Understanding Custody Modification in Georgia
When parents decide to get a divorce or unwed parents have a child, custody agreements get put in place. In Georgia, child custody and visitation orders are always based on the best interests of the child. When evaluating the child’s best interests, parents submit parenting plans to the court, which may include topics such as a parenting schedule, guidelines for co-parenting decision-making, proposal for handling child transportation, and provisions for communication with the child while in the other parent’s care.
Georgia courts do not take changing child custody and visitation lightly, but the court system does take into account changing circumstances that may require child custody modifications (O.C.G.A. §19-9-3).
Requirements for Modifying Child Visitation and Custody
Changes to child visitation or parenting time is different than changing child custody orders. Following the initial entry of judgment, a parent or other party with visitation rights can petition the court to amend visitation or parenting time agreements once every two years. For this type of adjustment, a material change in circumstances is not required.
On the other hand, modification of custody orders can happen at any time following the original order, but must be prompted by significant changes in family circumstances. If the court finds that the changes affect the best interests of the child, a custody modification may be granted.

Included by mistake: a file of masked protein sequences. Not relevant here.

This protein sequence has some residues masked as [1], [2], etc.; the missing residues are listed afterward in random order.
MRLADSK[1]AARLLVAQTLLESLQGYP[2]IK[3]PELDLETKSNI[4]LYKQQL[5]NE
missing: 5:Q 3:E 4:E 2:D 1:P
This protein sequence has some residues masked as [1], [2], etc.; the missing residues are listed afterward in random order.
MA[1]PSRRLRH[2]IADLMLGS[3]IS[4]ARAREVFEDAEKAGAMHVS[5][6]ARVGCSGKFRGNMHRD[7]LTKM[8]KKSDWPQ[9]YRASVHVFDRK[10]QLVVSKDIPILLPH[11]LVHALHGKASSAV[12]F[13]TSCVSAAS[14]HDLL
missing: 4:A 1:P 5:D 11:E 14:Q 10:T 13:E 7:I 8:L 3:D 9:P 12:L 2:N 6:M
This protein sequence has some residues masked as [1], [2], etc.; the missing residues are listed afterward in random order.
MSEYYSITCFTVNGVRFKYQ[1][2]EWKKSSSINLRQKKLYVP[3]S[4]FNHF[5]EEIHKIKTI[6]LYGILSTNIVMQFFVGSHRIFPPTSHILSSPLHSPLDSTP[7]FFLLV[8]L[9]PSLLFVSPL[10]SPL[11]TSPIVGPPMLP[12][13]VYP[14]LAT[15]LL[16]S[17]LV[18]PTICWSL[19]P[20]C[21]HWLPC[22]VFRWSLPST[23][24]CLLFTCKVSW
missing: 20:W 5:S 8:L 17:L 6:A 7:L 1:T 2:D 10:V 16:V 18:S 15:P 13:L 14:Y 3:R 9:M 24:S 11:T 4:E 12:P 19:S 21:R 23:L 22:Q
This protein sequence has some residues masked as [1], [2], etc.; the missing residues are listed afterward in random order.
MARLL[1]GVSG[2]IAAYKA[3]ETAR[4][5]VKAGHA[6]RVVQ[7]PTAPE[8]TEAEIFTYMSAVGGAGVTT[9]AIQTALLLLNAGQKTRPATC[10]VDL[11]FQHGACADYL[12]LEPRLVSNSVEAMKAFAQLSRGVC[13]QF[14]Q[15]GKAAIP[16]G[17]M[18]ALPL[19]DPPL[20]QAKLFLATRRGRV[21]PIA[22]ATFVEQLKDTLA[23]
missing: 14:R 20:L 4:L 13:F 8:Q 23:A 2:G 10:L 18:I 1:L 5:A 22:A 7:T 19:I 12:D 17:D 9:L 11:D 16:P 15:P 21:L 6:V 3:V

Common Circumstances for Child Custody Modification
There are many circumstances that can be grounds for the modification of child custody orders, but it requires a material change of condition that substantially affects the interest and welfare of the child. Aside from emergency hearings associated with changes to a parent’s health or mental health, including drug and alcohol addiction, relocation and the child’s age continue to be the most common reasons for child custody modification.
Relocation of the Custodial Parent – Under current Georgia Law, a planned relocation or move of a custodial parent is always sufficient for a child custody modification hearing, regardless of whether that parent has sole or joint custody. The courts will evaluate whether the change impacts the best interests of the child and make the necessary modifications based upon the new circumstances.
Child’s Request to Change Custodial Parents – At the age of 14, children are able to decide which parent they would like to live with, so long as it remains in the best interests of the child. If a child 14 years or older requests such a change, this will automatically be sufficient for a custody re-evaluation. Children as young as 11 years old may offer an opinion on which parent they prefer to live with, but the court will look at the additional circumstances prior to considering the child’s preference.
Legal Representation for Issues of Child Custody Modification
Patrick McDonough and Trinity Hundredmark at Andersen, Tate & Carr, P.C. have combined experience of more than 30 years representing clients during cases involving issues of child custody modification.
For more information or to request a case evaluation, call our law office at (770) 822-0900. We have been very successful at reaching the best possible outcome for our clients, and our attorneys are here to help you through this difficult and stressful time.